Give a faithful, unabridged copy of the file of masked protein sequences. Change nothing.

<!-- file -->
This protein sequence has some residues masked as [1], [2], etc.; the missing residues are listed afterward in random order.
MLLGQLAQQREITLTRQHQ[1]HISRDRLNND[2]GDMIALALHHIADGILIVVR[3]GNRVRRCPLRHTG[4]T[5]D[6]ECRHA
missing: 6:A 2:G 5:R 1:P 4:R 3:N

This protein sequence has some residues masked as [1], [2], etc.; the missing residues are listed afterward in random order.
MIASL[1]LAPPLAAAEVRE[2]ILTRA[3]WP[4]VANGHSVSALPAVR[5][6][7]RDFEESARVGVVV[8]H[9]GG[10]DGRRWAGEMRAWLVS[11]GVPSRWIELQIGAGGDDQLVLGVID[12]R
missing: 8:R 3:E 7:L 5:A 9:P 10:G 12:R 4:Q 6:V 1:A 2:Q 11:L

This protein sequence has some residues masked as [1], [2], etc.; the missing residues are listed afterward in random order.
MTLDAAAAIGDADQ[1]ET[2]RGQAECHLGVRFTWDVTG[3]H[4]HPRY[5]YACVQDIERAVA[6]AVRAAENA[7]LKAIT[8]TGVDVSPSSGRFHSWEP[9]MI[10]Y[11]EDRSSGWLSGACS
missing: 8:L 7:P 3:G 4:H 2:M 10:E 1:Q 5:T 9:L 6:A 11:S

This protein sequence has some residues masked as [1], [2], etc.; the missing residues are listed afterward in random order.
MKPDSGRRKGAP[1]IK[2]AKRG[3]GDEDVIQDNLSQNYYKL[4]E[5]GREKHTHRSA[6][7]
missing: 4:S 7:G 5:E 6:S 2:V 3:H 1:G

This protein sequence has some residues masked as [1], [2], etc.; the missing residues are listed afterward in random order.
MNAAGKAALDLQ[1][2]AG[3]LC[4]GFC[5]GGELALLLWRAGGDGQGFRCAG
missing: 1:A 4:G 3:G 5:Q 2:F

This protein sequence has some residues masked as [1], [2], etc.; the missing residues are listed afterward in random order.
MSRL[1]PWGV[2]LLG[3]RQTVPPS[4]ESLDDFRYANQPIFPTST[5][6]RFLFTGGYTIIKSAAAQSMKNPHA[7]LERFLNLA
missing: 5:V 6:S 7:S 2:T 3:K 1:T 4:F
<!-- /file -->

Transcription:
This protein sequence has some residues masked as [1], [2], etc.; the missing residues are listed afterward in random order.
MLLGQLAQQREITLTRQHQ[1]HISRDRLNND[2]GDMIALALHHIADGILIVVR[3]GNRVRRCPLRHTG[4]T[5]D[6]ECRHA
missing: 6:A 2:G 5:R 1:P 4:R 3:N

This protein sequence has some residues masked as [1], [2], etc.; the missing residues are listed afterward in random order.
MIASL[1]LAPPLAAAEVRE[2]ILTRA[3]WP[4]VANGHSVSALPAVR[5][6][7]RDFEESARVGVVV[8]H[9]GG[10]DGRRWAGEMRAWLVS[11]GVPSRWIELQIGAGGDDQLVLGVID[12]R
missing: 8:R 3:E 7:L 5:A 9:P 10:G 12:R 4:Q 6:V 1:A 2:Q 11:L

This protein sequence has some residues masked as [1], [2], etc.; the missing residues are listed afterward in random order.
MTLDAAAAIGDADQ[1]ET[2]RGQAECHLGVRFTWDVTG[3]H[4]HPRY[5]YACVQDIERAVA[6]AVRAAENA[7]LKAIT[8]TGVDVSPSSGRFHSWEP[9]MI[10]Y[11]EDRSSGWLSGACS
missing: 8:L 7:P 3:G 4:H 2:M 10:E 1:Q 5:T 9:L 6:A 11:S

This protein sequence has some residues masked as [1], [2], etc.; the missing residues are listed afterward in random order.
MKPDSGRRKGAP[1]IK[2]AKRG[3]GDEDVIQDNLSQNYYKL[4]E[5]GREKHTHRSA[6][7]
missing: 4:S 7:G 5:E 6:S 2:V 3:H 1:G

This protein sequence has some residues masked as [1], [2], etc.; the missing residues are listed afterward in random order.
MNAAGKAALDLQ[1][2]AG[3]LC[4]GFC[5]GGELALLLWRAGGDGQGFRCAG
missing: 1:A 4:G 3:G 5:Q 2:F

This protein sequence has some residues masked as [1], [2], etc.; the missing residues are listed afterward in random order.
MSRL[1]PWGV[2]LLG[3]RQTVPPS[4]ESLDDFRYANQPIFPTST[5][6]RFLFTGGYTIIKSAAAQSMKNPHA[7]LERFLNLA
missing: 5:V 6:S 7:S 2:T 3:K 1:T 4:F